A point that your humble blogger first presented!
Mr. Knot recognizes that the problem is not that uninsured depositors are a source of funds for recapitalizing the banks. The problem is that in the absence of transparency there is both a perception and reality that the deposits are being "seized".
What further exacerbates this perception and reality of deposit seizure is the governments have made an investment representation about the banks through the announcement of the results of the stress tests.
By announcing that the banks passed a solvency-focused stress test or need a modest amount of additional capital, the government creates a moral obligation to protect depositors who could reasonably rely on these results when making a decision to keep funds at a bank.
Regular readers know that the government announcing the results of a stress test would not be a problem if the banks were required to provide ultra transparency and disclose on an ongoing basis their current global asset, liability and off-balance sheet exposure details.
Under the FDR Framework, which is the basis for the global financial system, investors are responsible under the principle of caveat emptor (buyer beware) for all losses on their investment exposures. This gives investors the incentive to not rely on the government's representation, but to independently assess the disclosed information and make an investment decision based on the results of their own assessment.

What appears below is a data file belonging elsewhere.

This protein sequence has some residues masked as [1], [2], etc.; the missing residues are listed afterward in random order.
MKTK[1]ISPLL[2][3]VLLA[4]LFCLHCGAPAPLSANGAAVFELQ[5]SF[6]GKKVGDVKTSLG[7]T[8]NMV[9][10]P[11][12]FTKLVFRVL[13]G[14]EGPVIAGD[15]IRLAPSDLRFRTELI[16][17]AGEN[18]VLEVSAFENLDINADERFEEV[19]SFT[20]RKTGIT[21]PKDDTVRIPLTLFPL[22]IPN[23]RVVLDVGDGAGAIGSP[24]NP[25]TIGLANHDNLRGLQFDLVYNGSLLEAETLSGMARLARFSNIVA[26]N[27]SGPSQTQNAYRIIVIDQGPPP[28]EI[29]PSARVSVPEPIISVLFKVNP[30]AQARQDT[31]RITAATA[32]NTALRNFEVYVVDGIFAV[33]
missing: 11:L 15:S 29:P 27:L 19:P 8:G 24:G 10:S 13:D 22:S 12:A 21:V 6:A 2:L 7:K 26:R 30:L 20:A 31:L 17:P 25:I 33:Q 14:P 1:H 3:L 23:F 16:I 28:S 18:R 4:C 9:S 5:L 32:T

Your humble blogger supports Mr. Knot and would ask that the EU policymakers declare a moratorium on deposit bail-ins until a) the banks provide ultra transparency and b) depositors and other investors have had 6 months of access to this information to assess the risk and solvency of the banks. After the 6 months has ended, all new uninsured deposits along with unsecured debt and equity is subject to being used to bail-in and recapitalize the banks.
European Central Bank Governing Council member Klaas Knot said on Friday there was "little wrong" with Eurogroup chair Jeroen Dijsselbloem's recipe for dealing with future euro zone banking crises, a newspaper reported.
Dijsselbloem, the head of the euro zone's finance ministers and like Knot a Dutchman, said on Monday the rescue program agreed for Cyprus - the first to impose a levy on bank deposits - would serve as a model for future crises.....
But Knot, who sits on the bank's main decision-making body, said: "There is little wrong with Dijsselbloem's remarks.
"The content of his remarks comes down to an approach which has been on the table for a longer time in Europe. This approach will be part of the European liquidation policy."...
"Firstly, there has to be transparency about losses in the banking sector. Secondly, banks have to wind down their loss-making operations," Knot said.